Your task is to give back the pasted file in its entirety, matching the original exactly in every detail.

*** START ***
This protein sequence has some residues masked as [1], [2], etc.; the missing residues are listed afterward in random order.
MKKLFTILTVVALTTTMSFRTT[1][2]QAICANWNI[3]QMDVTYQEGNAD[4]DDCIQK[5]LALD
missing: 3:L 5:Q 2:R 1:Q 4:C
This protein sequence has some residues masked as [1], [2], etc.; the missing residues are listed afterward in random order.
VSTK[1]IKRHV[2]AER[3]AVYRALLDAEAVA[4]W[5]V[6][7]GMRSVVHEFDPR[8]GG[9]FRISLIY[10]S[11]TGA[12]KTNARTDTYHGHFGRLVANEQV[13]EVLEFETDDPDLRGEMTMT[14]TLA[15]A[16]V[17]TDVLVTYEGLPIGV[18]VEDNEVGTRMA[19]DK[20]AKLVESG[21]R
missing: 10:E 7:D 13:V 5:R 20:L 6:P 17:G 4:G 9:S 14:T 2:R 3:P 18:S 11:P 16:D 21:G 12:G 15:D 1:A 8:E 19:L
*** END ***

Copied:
This protein sequence has some residues masked as [1], [2], etc.; the missing residues are listed afterward in random order.
MKKLFTILTVVALTTTMSFRTT[1][2]QAICANWNI[3]QMDVTYQEGNAD[4]DDCIQK[5]LALD
missing: 3:L 5:Q 2:R 1:Q 4:C
This protein sequence has some residues masked as [1], [2], etc.; the missing residues are listed afterward in random order.
VSTK[1]IKRHV[2]AER[3]AVYRALLDAEAVA[4]W[5]V[6][7]GMRSVVHEFDPR[8]GG[9]FRISLIY[10]S[11]TGA[12]KTNARTDTYHGHFGRLVANEQV[13]EVLEFETDDPDLRGEMTMT[14]TLA[15]A[16]V[17]TDVLVTYEGLPIGV[18]VEDNEVGTRMA[19]DK[20]AKLVESG[21]R
missing: 10:E 7:D 13:V 5:R 20:L 6:P 17:G 4:G 9:S 14:T 2:R 3:P 18:S 11:P 16:D 21:G 12:G 15:D 1:A 8:E 19:L